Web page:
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Wildlife Damage Management

Canada geese - Photo by Don Getty

Canada Geese
(Branta canadensi)

Canada geese have grayish-brown wings and backs with light gray sides and breasts. Their heads, tails, legs, feet, and bills are black, and they have a distinctive white patch on the cheek that may cover part of the throat. Depending on the subspecies, they may weigh 3-15 pounds. In Alabama, we have a resident subspecies that weighs from 15-20 pounds. We also see smaller migrant Canada geese that come to this area for the winter.

Resident Canada geese stay in Alabama year round and can be found in many urban and suburban areas around ponds and lakes. Their populations have grown to a point where they have become a nuisance species in public parks, golf courses, water retention ponds, and on private property. Wherever open fields meet water’s edge in Alabama, you may find resident geese.

In small numbers, the geese present no real problems for land owners; however, large populations can negatively impact water quality in streams and ponds, cause significant damage to agricultural fields, and possibly present a danger to small children, pets, and other avian populations. Large deposits of goose droppings release excessive amounts of nitrogen into the soil. As nitrogen washes into the water supply, algae feeds on it and grows out of control. Large flocks may also compact the soil at a pond’s edge such that grasses and other vegetation can no longer grow. Resident geese feeding on nearby agricultural fields can cause serious losses for farmers.

High concentrations of geese can present health and safety problems for people and other animals. Large flocks of resident geese present a risk of transmission of diseases such avian influenza, schistosomes, and avian cholera to other water fowl. They can possibly transmit salmonella, but not coccidiosis to cattle. They have not been known to transmit disease to humans, but they are very aggressive in protecting nest sites and may attack pets or children that inadvertently wander into their territory.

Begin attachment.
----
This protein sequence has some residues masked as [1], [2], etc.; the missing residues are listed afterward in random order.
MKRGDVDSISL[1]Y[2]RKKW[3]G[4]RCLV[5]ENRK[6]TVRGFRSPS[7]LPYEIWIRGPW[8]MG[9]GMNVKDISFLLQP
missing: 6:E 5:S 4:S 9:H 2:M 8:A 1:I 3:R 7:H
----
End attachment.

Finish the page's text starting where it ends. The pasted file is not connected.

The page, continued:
Geese are much sought after game items, but in public parks and golf courses, hunting is out of the question. On your private property, shooting the geese may be your best option for population control, but be sure to time your efforts in accordance with local hunting regulations. Hunting season for geese usually begins in September and bag limits vary. If you have a growing goose problem on your property, you may need to apply for a permit called "egg and nest registration" that allows you to "addle" goose eggs in their nests. Shaking the eggs or coating them with oil will kill the growing embryo inside the shell. Large scale control problems may be addressed with contraceptive bait or bio-control. In urban areas, the use of border collies to disrupt and harass goose colonies has been very successful.

More Info
(From Cornell Cooperative Extension)